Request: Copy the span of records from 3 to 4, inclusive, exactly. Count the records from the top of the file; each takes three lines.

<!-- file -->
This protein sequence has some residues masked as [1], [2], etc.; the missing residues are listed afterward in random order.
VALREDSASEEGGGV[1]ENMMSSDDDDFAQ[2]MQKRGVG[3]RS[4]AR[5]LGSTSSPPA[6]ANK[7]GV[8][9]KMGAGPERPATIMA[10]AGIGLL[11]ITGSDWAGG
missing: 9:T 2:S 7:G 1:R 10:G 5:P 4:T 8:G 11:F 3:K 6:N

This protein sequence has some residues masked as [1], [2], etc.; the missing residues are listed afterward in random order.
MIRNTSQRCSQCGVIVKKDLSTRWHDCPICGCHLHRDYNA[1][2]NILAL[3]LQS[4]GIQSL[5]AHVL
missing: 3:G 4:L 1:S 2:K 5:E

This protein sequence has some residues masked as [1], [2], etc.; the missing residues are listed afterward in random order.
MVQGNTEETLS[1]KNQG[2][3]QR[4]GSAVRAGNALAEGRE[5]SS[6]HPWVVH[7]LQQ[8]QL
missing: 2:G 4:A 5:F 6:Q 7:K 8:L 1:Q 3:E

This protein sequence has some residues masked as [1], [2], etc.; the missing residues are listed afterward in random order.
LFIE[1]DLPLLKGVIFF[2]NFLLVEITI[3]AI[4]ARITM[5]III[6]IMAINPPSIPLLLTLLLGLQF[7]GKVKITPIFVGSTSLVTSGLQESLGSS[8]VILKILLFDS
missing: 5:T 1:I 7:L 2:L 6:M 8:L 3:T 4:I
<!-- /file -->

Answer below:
This protein sequence has some residues masked as [1], [2], etc.; the missing residues are listed afterward in random order.
MVQGNTEETLS[1]KNQG[2][3]QR[4]GSAVRAGNALAEGRE[5]SS[6]HPWVVH[7]LQQ[8]QL
missing: 2:G 4:A 5:F 6:Q 7:K 8:L 1:Q 3:E

This protein sequence has some residues masked as [1], [2], etc.; the missing residues are listed afterward in random order.
LFIE[1]DLPLLKGVIFF[2]NFLLVEITI[3]AI[4]ARITM[5]III[6]IMAINPPSIPLLLTLLLGLQF[7]GKVKITPIFVGSTSLVTSGLQESLGSS[8]VILKILLFDS
missing: 5:T 1:I 7:L 2:L 6:M 8:L 3:T 4:I